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Variable Frequency Drives: Motor Regeneration, Overhauling Loads,
and Starting Into a Rotating Motor

Copyright © 2004 Francis J. Martino


Motor Regeneration and Overhauling Loads

Upon power failure, the electric field of a motor winding will collapse. As the field
collapses, the motor becomes a generator and is capable of supplying an initial outrush
current that is equal to the motor starting inrush current. In addition, if the inertia of
the load is greater than the motor rotor inertia, then the load will be driving the
motor. The load is referred to as an overhauling load and the motor is then
referred to as being overhauled. An overhauling load will cause generator action
within the motor which will cause the motor to send current into the drive.

An example of an overhauling load is a punch or stamping press that has energy storage
in a flywheel. The flywheel will lower in speed as it delivers its stored energy during
the stamping portion of the duty cycle. The motor will then be required to accelerate the
flywheel to its maximum speed.

The inertia of the flywheel as it is decreasing in speed will then overhaul the motor at the
moment the motor attempts to accelerate the flywheel.

A blower or fan that is decelerating after a power failure will also present an overhauling
load if an attempt is made to restart the motor while the motor is still spinning.

Another typical example of an overhauling load is a machine that has cutting blades
that make repeated cuts of the process material. The cutting blades will also have a
flywheel effect.

Current flowing out of the motor due to overhauling is called regenerative current.
Regenerative current will pass into a variable frequency drive, increase the charge
on the DC bus capacitors and cause the DC bus voltage to rise. The DC bus voltage may be
observed to rise incrementally. After a number of cycles, the drive will initiate a high DC
bus voltage trip.

There are three types of drives that may be used to prevent a regenerative trip:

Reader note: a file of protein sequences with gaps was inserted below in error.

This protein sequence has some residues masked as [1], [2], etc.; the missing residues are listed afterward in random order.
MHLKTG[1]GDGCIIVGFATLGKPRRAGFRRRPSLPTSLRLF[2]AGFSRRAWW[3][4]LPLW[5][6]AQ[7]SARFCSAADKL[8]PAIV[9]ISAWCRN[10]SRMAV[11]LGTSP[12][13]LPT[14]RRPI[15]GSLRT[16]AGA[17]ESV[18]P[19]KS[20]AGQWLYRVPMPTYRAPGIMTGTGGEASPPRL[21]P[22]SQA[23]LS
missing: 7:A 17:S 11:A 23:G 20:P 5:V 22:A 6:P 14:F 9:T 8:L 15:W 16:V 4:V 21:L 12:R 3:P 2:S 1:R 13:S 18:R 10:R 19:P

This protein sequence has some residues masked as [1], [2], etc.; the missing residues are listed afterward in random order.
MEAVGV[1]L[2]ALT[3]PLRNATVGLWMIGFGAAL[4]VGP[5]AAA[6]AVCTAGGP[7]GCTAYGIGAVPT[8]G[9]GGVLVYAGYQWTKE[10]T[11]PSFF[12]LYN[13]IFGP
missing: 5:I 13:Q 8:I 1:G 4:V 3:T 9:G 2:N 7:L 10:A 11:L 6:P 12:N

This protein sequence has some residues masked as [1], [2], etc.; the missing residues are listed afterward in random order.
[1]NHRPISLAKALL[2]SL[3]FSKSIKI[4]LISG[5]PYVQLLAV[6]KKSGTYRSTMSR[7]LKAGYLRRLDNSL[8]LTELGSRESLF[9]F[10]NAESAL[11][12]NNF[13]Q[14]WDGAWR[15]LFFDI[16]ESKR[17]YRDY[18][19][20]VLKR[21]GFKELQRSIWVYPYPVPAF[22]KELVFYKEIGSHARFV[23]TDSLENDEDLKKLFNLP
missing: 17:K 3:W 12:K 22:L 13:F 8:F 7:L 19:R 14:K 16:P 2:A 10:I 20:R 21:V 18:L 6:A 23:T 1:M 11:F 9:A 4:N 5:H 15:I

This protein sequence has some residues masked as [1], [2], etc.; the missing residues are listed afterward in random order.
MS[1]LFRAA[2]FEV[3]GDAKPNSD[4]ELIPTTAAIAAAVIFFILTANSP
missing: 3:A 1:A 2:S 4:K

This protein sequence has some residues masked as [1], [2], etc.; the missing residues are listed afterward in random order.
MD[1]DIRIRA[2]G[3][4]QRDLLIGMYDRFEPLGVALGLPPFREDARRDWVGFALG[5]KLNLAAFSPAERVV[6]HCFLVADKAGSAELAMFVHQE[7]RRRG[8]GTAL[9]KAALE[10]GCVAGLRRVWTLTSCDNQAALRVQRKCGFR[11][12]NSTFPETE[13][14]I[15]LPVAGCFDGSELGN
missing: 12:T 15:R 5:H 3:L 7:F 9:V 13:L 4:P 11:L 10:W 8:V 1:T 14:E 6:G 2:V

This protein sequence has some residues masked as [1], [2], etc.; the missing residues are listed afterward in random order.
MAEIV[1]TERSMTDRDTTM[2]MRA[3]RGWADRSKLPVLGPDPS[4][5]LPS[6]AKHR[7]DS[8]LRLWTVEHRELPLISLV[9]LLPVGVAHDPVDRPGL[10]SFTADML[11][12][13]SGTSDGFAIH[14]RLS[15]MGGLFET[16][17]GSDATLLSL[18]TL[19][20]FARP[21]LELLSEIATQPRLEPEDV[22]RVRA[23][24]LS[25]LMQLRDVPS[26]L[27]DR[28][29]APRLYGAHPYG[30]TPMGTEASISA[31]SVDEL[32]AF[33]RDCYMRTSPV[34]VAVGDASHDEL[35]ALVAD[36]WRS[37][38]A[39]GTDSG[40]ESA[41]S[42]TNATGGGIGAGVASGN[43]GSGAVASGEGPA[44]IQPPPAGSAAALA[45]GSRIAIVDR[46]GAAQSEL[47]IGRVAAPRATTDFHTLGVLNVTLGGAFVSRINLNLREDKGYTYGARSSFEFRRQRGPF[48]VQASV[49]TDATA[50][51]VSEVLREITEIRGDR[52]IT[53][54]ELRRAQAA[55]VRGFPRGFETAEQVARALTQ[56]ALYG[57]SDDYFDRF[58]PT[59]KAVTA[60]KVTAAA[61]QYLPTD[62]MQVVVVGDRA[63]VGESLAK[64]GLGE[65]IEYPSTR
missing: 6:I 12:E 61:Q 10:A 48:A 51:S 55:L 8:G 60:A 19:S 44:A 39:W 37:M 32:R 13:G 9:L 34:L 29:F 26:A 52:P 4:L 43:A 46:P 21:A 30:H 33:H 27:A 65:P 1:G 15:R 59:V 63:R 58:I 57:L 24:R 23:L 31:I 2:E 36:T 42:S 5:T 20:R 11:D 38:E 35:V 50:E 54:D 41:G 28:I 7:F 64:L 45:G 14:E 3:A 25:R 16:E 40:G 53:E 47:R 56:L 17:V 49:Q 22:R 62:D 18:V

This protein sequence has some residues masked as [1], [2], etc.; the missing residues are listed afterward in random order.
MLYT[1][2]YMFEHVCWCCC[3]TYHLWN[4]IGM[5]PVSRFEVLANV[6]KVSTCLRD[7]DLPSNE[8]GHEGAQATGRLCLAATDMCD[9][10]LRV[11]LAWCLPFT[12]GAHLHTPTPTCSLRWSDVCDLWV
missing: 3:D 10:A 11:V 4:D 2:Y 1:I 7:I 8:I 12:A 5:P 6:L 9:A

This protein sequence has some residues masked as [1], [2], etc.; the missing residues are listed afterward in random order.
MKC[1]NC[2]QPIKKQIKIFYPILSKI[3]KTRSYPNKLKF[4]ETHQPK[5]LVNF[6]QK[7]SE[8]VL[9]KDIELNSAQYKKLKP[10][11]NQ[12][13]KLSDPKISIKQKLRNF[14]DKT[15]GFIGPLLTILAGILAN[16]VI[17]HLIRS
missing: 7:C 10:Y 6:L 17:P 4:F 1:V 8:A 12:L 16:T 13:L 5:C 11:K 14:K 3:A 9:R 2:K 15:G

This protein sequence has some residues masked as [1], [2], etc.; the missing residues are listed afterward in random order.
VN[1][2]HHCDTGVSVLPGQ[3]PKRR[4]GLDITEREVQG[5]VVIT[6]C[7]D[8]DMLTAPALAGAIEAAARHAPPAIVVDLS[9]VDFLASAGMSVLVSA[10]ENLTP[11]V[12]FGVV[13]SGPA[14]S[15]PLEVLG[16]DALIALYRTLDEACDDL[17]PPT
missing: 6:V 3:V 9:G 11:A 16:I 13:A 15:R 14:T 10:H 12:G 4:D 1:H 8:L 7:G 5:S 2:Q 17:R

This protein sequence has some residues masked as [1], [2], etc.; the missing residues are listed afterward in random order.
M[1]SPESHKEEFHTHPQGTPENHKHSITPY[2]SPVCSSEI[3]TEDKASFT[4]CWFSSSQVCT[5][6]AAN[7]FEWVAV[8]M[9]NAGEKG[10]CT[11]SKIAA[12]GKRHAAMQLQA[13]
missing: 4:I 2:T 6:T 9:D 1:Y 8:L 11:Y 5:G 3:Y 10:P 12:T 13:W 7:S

1. An eddy current drive that consists of a three phase motor winding, a magnetic clutch
that utilizes eddy current interaction, and a low powered controller that supplies DC
excitation to the clutch. An eddy current drive will not trip off with an overhauling
load. To prevent the clutch from being driven by the motor, an eddy current brake must be
added to the drive.

2. A regenerative drive that will accept the entire regenerative current of a motor and
transmit that current from the DC bus to the incoming AC power line of the facility system.
Regenerative drives are available for use with both AC and DC motors.

3. The third is a typical PWM variable frequency drive that will accept approximately
a ten per cent regenerative load without tripping. The higher the duty cycle is then
the less will be the regeneration that can be accomodated.

4. A typical PWM variable frequency drive with an active dynamic braking system. The dynamic
braking system will monitor the DC bus volts and, at a predetermined level, will pass the
regenerative current into the dynamic braking resistors where the current will be dissipated
as heat. Consult the manufacturer's specifications for duty cycle and ohmic values
of the braking resistors.


Starting Into a Rotating Motor

When starting or restarting into a rotating motor, the drive must be capable of dealing
with the regenerative current passing from the motor.

If dynamic braking resistors or a regenerative drive are not used then the drive must not
only sense the speed of the motor but must also be programmed to have a time delay long
enough to allow the motor to slow to a speed at which it will not present a regenerative
load that is greater than the nominal ten percent regenerative capability of the drive.


Ride Through on Power Failure

If incoming power fails momentarily, the drive microprocessor will remain active if it
derives power from the DC bus. However, if the microprocessor continues to fire the output
devices so as to drive a heavily loaded motor, the DC bus capacitors will quickly discharge
and arrive at the low voltage trip point.

If bypass contactors are used with the drive, a momentary power failure of sixty milliseconds
or longer will cause the contactors to open. The drive will then shut down. It may then be
repowered with the auto-restart feature.

A quick restart into a spinning motor is seldom needed. It is generally accepted
practice to allow the motor to come to rest and then utilize the auto-restart feature of
the drive to restart the motor.

Typical applications that may require a restart into a spinning motor are machinery
that drive sensitive processes or a blower that supplies positive pressure to a hospital
operating room.

To maintain power on the bypass contactors and on the drive microprocessor, a double
conversion uninterruptible power supply (UPS) must be used. A double conversion unit
maintains a continuous low current to the load. When the power fails, the UPS will apply
full power instantaneously.





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P.O. Box 83
Middlebury, CT  06762
USA
Phone: (203) 217-2353
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